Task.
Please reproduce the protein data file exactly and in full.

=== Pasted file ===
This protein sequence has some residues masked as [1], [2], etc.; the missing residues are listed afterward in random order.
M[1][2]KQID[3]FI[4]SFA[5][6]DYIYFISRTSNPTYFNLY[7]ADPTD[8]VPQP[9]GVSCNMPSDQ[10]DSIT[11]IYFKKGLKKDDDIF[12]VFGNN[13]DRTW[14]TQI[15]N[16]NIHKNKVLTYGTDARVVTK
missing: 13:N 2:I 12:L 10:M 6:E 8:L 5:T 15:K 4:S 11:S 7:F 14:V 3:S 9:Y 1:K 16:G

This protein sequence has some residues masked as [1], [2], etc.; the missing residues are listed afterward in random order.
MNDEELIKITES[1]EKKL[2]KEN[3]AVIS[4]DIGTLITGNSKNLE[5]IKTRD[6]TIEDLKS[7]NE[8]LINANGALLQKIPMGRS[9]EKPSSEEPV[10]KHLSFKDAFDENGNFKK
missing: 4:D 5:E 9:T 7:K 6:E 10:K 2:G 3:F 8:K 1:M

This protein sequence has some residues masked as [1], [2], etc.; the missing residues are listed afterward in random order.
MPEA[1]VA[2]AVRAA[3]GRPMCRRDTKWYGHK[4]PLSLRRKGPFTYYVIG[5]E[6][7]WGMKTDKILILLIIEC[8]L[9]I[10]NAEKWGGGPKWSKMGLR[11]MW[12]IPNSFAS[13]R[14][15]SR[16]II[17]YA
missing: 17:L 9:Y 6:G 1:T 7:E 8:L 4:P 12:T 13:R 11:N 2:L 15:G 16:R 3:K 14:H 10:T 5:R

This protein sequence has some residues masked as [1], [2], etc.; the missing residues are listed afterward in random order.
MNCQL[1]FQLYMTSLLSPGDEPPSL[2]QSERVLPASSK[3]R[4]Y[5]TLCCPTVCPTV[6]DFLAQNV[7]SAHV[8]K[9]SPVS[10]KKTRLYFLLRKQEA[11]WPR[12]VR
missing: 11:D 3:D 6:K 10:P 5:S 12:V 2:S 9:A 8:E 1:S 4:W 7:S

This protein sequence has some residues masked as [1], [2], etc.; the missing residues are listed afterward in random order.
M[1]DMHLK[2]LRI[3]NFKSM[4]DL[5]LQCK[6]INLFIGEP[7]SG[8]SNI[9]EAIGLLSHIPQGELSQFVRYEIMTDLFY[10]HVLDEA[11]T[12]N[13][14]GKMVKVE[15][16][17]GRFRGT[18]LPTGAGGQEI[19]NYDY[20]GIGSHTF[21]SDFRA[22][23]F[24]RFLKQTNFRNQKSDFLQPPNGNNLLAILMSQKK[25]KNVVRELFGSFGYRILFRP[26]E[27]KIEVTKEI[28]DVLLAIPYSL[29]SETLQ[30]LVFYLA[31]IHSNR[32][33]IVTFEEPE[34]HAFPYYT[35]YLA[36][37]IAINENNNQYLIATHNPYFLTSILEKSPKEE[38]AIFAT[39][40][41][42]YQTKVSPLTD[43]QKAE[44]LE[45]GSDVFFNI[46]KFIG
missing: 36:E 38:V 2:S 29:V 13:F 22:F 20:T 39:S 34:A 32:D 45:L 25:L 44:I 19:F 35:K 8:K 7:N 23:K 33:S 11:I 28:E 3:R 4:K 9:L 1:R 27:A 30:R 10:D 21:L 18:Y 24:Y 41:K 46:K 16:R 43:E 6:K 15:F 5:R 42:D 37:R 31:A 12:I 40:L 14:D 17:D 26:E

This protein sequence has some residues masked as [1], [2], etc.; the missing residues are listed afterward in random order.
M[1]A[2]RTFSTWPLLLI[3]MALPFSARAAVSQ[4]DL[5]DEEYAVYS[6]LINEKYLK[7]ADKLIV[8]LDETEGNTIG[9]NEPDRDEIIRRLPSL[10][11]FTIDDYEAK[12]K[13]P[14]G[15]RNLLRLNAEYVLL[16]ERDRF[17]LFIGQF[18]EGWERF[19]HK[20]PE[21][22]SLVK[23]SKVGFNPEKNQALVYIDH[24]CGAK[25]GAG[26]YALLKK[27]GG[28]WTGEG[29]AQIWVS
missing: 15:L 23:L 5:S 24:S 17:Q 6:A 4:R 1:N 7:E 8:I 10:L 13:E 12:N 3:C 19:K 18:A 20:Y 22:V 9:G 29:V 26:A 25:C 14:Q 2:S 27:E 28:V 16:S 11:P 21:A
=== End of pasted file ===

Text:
This protein sequence has some residues masked as [1], [2], etc.; the missing residues are listed afterward in random order.
M[1][2]KQID[3]FI[4]SFA[5][6]DYIYFISRTSNPTYFNLY[7]ADPTD[8]VPQP[9]GVSCNMPSDQ[10]DSIT[11]IYFKKGLKKDDDIF[12]VFGNN[13]DRTW[14]TQI[15]N[16]NIHKNKVLTYGTDARVVTK
missing: 13:N 2:I 12:L 10:M 6:E 8:L 5:T 15:K 4:S 11:S 7:F 14:V 3:S 9:Y 1:K 16:G

This protein sequence has some residues masked as [1], [2], etc.; the missing residues are listed afterward in random order.
MNDEELIKITES[1]EKKL[2]KEN[3]AVIS[4]DIGTLITGNSKNLE[5]IKTRD[6]TIEDLKS[7]NE[8]LINANGALLQKIPMGRS[9]EKPSSEEPV[10]KHLSFKDAFDENGNFKK
missing: 4:D 5:E 9:T 7:K 6:E 10:K 2:G 3:F 8:K 1:M

This protein sequence has some residues masked as [1], [2], etc.; the missing residues are listed afterward in random order.
MPEA[1]VA[2]AVRAA[3]GRPMCRRDTKWYGHK[4]PLSLRRKGPFTYYVIG[5]E[6][7]WGMKTDKILILLIIEC[8]L[9]I[10]NAEKWGGGPKWSKMGLR[11]MW[12]IPNSFAS[13]R[14][15]SR[16]II[17]YA
missing: 17:L 9:Y 6:G 1:T 7:E 8:L 4:P 12:T 13:R 11:N 2:L 15:G 16:R 3:K 14:H 10:T 5:R

This protein sequence has some residues masked as [1], [2], etc.; the missing residues are listed afterward in random order.
MNCQL[1]FQLYMTSLLSPGDEPPSL[2]QSERVLPASSK[3]R[4]Y[5]TLCCPTVCPTV[6]DFLAQNV[7]SAHV[8]K[9]SPVS[10]KKTRLYFLLRKQEA[11]WPR[12]VR
missing: 11:D 3:D 6:K 10:P 5:S 12:V 2:S 9:A 8:E 1:S 4:W 7:S

This protein sequence has some residues masked as [1], [2], etc.; the missing residues are listed afterward in random order.
M[1]DMHLK[2]LRI[3]NFKSM[4]DL[5]LQCK[6]INLFIGEP[7]SG[8]SNI[9]EAIGLLSHIPQGELSQFVRYEIMTDLFY[10]HVLDEA[11]T[12]N[13][14]GKMVKVE[15][16][17]GRFRGT[18]LPTGAGGQEI[19]NYDY[20]GIGSHTF[21]SDFRA[22][23]F[24]RFLKQTNFRNQKSDFLQPPNGNNLLAILMSQKK[25]KNVVRELFGSFGYRILFRP[26]E[27]KIEVTKEI[28]DVLLAIPYSL[29]SETLQ[30]LVFYLA[31]IHSNR[32][33]IVTFEEPE[34]HAFPYYT[35]YLA[36][37]IAINENNNQYLIATHNPYFLTSILEKSPKEE[38]AIFAT[39][40][41][42]YQTKVSPLTD[43]QKAE[44]LE[45]GSDVFFNI[46]KFIG
missing: 36:E 38:V 2:S 29:V 13:F 22:F 20:T 39:S 34:A 32:D 45:L 25:L 44:I 19:F 35:K 8:K 7:N 23:K 33:S 11:I 28:E 3:R 4:K 9:L 1:R 27:A 30:R 10:D 21:L 18:Y 24:Y 41:K 46:K 16:R 43:E 6:K 15:F 5:R 42:D 37:R 31:A 12:I 40:L 14:D 17:D 26:E

This protein sequence has some residues masked as [1], [2], etc.; the missing residues are listed afterward in random order.
M[1]A[2]RTFSTWPLLLI[3]MALPFSARAAVSQ[4]DL[5]DEEYAVYS[6]LINEKYLK[7]ADKLIV[8]LDETEGNTIG[9]NEPDRDEIIRRLPSL[10][11]FTIDDYEAK[12]K[13]P[14]G[15]RNLLRLNAEYVLL[16]ERDRF[17]LFIGQF[18]EGWERF[19]HK[20]PE[21][22]SLVK[23]SKVGFNPEKNQALVYIDH[24]CGAK[25]GAG[26]YALLKK[27]GG[28]WTGEG[29]AQIWVS
missing: 15:L 23:L 5:S 24:S 17:Q 6:A 4:R 1:N 7:E 8:I 10:L 13:E 12:N 3:C 19:K 18:A 20:Y 22:V 9:G 29:V 26:A 25:C 14:Q 2:S 27:E 28:V 16:S 11:P 21:A